Listen to RFI News
Expand Player
Listen Download Podcast
  • Paris Live PM 1300 - 1400 GMT
    News bulletin 10/16 13h00 GMT
  • Paris Live PM 1300 - 1400 GMT
    News bulletin 10/15 13h00 GMT
  • Paris Live PM 1300 - 1400 GMT
    News bulletin 10/14 13h00 GMT
  • 13h00 - 14h00 GMT
    News bulletin 04/05 13h00 GMT
  • 13h00 - 14h00 GMT
    News bulletin 04/04 13h00 GMT
  • 13h00 - 14h00 GMT
    News bulletin 04/03 13h00 GMT
To take full advantage of multimedia content, you must have the Flash plugin installed in your browser. To connect, you need to enable cookies in your browser settings. For an optimal navigation, the RFI site is compatible with the following browsers: Internet Explorer 8 and above, Firefox 10 and +, Safari 3+, Chrome 17 and + etc.
Middle East

Lebanese IS, al-Nusra hostage families demand action to save relatives

media Lebanon's Prime Minister Tammam Salam Reuters/Jamal Saidi

The families of 27 Lebanese hostages held by the Islamic State armed group and the Al-Qaeda-linked al-Nusra Front say their government is not doing enough to free them.  Relatives of the kidnapped men are camped out in downtown Beirut. As negotiations renewed this week, the families say the government has done little to include them.

The hostages are made up of soldiers and police officers captured during a battle in the Lebanese border town of Arsal in August.

Five of the hostages were released the same month.

Camped outside the office of Prime Minister Tammam Salam, the families were discussing the latest news on Thursday, angry that their government isn't doing enough to aid their release.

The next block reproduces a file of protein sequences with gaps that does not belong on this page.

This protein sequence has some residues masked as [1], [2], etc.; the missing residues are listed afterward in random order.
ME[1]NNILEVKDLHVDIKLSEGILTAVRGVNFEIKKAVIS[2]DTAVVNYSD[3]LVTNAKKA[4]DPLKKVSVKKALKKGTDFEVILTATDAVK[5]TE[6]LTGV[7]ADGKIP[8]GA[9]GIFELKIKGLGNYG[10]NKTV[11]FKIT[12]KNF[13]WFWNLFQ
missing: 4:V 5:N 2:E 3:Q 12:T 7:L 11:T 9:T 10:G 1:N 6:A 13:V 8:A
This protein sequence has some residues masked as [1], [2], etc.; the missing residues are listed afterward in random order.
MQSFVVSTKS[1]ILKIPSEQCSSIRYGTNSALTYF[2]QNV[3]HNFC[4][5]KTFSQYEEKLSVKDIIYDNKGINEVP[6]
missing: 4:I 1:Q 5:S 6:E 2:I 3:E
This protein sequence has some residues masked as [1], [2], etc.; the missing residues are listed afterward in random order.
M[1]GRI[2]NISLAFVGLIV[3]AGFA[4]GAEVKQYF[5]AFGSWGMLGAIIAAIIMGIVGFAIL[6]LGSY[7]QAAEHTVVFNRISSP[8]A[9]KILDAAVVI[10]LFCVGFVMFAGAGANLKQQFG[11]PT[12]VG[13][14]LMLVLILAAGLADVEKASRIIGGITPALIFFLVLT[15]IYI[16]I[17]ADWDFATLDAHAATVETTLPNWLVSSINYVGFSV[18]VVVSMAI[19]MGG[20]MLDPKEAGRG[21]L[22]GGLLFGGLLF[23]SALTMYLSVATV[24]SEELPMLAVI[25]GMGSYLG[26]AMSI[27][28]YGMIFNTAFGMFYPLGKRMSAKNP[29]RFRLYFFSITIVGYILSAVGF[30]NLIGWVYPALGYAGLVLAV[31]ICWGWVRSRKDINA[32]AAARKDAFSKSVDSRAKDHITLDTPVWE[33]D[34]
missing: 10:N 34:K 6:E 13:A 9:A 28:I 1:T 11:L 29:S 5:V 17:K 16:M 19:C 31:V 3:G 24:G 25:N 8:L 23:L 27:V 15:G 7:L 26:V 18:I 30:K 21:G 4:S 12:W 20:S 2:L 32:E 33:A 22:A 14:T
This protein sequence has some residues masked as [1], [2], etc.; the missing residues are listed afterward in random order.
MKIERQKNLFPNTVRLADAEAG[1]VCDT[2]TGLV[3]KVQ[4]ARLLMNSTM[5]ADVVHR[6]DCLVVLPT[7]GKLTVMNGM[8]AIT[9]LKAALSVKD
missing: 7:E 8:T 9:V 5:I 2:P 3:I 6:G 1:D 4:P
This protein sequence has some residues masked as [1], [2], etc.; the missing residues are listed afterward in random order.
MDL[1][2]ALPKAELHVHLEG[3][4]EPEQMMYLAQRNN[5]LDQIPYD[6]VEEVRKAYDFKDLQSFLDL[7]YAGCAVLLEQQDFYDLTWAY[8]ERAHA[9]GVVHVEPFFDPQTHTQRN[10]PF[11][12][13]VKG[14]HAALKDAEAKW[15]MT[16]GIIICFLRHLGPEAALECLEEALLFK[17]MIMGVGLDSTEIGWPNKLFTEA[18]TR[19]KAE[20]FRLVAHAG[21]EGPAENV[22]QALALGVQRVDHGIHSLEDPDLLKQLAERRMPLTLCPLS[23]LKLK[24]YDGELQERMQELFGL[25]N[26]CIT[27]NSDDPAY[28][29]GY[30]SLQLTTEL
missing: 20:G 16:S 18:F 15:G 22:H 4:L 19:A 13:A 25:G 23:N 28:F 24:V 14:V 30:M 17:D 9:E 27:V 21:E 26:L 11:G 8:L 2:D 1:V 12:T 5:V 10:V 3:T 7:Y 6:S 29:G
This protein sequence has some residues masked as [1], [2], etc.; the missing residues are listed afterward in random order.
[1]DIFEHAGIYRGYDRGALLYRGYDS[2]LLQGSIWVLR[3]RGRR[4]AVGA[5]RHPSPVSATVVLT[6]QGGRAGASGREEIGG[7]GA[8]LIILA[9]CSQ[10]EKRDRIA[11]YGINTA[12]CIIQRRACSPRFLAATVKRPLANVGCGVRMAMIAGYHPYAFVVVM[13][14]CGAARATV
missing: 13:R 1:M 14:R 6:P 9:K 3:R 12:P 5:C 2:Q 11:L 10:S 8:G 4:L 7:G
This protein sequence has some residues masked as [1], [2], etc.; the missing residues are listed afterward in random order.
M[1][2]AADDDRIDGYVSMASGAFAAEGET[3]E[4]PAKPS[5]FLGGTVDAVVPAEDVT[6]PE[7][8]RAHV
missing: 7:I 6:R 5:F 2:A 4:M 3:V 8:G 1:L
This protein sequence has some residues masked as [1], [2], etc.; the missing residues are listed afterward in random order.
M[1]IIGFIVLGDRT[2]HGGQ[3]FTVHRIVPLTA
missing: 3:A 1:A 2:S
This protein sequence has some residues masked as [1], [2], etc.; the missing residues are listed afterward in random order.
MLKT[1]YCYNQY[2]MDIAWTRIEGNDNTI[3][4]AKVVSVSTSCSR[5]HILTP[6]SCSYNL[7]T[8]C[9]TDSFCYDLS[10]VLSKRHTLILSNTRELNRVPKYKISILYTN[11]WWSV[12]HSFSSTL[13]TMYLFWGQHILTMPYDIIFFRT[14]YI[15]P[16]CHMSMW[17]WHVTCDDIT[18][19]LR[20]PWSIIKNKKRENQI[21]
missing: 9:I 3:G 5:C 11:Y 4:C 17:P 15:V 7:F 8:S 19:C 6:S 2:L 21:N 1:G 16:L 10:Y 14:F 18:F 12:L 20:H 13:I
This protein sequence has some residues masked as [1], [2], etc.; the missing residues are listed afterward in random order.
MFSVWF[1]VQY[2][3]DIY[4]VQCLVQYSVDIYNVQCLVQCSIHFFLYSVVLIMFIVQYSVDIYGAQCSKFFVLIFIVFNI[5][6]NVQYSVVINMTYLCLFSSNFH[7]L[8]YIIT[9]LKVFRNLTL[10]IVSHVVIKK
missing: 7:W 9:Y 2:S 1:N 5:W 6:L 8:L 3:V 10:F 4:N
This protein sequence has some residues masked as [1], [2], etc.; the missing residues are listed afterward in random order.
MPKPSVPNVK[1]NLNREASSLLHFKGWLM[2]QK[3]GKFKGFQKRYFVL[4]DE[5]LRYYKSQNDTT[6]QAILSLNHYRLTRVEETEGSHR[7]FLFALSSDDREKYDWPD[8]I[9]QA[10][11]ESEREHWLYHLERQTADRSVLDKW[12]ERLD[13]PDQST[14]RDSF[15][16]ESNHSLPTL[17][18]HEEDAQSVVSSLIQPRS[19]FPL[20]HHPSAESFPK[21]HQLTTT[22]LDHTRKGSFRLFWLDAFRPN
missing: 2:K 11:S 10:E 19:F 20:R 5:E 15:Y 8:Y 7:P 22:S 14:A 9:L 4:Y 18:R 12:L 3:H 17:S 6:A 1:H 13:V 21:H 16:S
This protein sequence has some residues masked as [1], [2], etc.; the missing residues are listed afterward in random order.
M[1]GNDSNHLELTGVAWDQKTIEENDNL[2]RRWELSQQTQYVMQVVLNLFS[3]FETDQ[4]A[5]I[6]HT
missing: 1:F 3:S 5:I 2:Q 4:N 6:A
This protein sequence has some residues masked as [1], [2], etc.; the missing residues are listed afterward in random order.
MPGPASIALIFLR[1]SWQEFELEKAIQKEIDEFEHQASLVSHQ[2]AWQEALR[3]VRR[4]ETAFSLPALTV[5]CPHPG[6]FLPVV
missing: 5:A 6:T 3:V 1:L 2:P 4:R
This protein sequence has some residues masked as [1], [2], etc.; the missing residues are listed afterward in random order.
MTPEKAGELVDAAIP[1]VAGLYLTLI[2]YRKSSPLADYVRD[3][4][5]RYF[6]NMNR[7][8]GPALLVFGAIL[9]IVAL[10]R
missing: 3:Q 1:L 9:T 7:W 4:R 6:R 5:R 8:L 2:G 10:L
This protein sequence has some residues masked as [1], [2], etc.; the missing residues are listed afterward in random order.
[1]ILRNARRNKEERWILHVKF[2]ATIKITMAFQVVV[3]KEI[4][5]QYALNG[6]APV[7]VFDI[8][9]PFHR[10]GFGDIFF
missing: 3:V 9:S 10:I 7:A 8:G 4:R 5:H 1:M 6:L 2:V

The families themselves say that al-Nusra Front this week issued a list of choices to the Lebanese government.

They say that the government is now negotiating on exchanging each hostage for five prisoners in Roumieh prison, as well as 50 women incarcerated by the government of Bashar al-Assad in Syria.

Hussein Jadar's nephew, Mayman Jabar, and his son Abu Kalfoni are two of the hostages.

He says the government response has been far too slow and that the involvement of Syria has slowed negotiations considerably, at a moment when relations with Lebanon are tense.

"Really, really we don't know what happened because no one from this government takes responsibility to tell us what really occurred," says Sabrin Kromba, whose husband Ziad Omar is a sergeant with the Lebanese Internal Security Forces and a hostage.

The families are angry that the government has only communicated with them through an intermediary and that they have appealed to the Turkish and Qatari ambassadors for help.

On Monday the Islamist groups threatened to execute the hostages.

Intense negotiations prevented this, while the families brought downtown Beirut to a standstill, burning tires and staging a sit-in.

For now they hope their government will push harder to free the hostages, so the same thing doesn't happen again.

Sorry but the period of time connection to the operation is exceeded.